PreviousNext…

A great use for LS2J

For some time I’ve tinkered with the Lotusscript Java wrapper code (known as “LS2J”) in Notes 6.x, but have, until now, been somewhat non-plussed by it. The idea is a cool one, but genuinely useful code a little harder to discern, and the actual low-level implementation is somewhat iffy in places (just search the developerWorks Lotus forums for “LS2J” to see what I mean!).

Having said all that, the perfect use for LS2J has been brought to my attention by none other than Julian in his excellent LS2J examples database (go get it now!)

A while back I posted some stuff about the forthcoming version of OpenWiki on the OpenNTF site. Sadly real work took over, and I just didn’t get a chance to do any coding. Well, this weekend that changed. I’ve broken the back of it: I’ve completely re-written the wiki parser so that it uses regular expressions, and LS2J; Julian’s code made this possible. I now have a base custom Lotusscript class which utilises the power of the Apache Jakarta ORO regexp libraries to format and present wiki mark-up. So far so good, and I hope to unveil the new OpenWiki early in the New Year. Leveraging great code like this rocks…

Comments

  1. Bu coincidence I picked up on Julians stuff as well last week - looks good stuff - I had left LS2J alone as early versions seemed buggy - but if its settled down then maybe time to give it a second look.Steve Castledine#
  2. As always, thanks for the plug! I'm curious to hear about how well all that works for you, since I've mostly been just playing around with LS2J code at this point.

    In particular, I'm curious about performance. One thing I've noticed about Java in Notes 6.x (in general) is that the first time I run any Java agent after I've started the client, the agent takes about 3-5 seconds to "ramp up". After that, all the Java things that I do seem to run right away. While it's a big improvement from R5 (where everything seemed to have a delay), it's still a little annoying.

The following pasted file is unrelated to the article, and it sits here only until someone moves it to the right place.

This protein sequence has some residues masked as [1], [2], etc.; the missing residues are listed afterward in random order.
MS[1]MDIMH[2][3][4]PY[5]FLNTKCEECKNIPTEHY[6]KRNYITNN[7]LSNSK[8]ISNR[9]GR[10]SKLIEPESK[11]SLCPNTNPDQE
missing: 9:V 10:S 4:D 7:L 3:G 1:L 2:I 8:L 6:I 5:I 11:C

Anyway, I'm glad you liked the code and found a good use for it. If nothing else, the nice thing about LS2J is that you can use all your Java toys and still access the Domino objects in LotusScript, avoiding all the recycle mess you'd normally need to deal with in Java.

    - Julian
    Julian Robichaux#
  3. Hi Julian. Re performance, that's exactly what I've found, yes. The first time you run the code after saving a new iteration of it, there's a lag. Thereafter it's fine, even between re-starts (this is just in the client: haven't tested the new code on the web yet).

    Interesting, because Designer compiles when you save, or at least that's always been my impression (maybe the status bar lies! ;-) )

    The lag is akin to a web page taking its time due to new JSPs compiling the first time anyone hits that page. Odd.Ben Poole#
  4. Hi,

    I'm working with LS2J and I'm having a hard time! I've got a number of java classes and a number of LS agents. I need to make use of the Java classes, however I found out it's not possible to pass a "NotesDocument" or a "NotesSession" as a parameter to a Java class. For example, I have a java class whose contructor is:

    public class Test(lotus.domino.Session)

    I found out we cannot do something like:


    Dim session As New notessession
    Set jSession = New JavaSession
    Set pbClass = jSession.GetClass("Test")
    Set pb = pbClass.CreateObject("(Llotus/domino/Session)V", session)

    Is there a way to map this objects?

    Thanks a lot!Aurelio Calegari#
  5. I'm having the same problem as Aurelio.. 4 years later!

    Any hints?Brendan#
  6. Use a Java agent…
    LS2J sucks…Brian#

Comments on this post are now closed.

About

I’m a software architect / developer / general IT wrangler specialising in web, mobile web and middleware using things like node.js, Java, C#, PHP, HTML5 and more.

Best described as a simpleton, but kindly. You can read more here.

";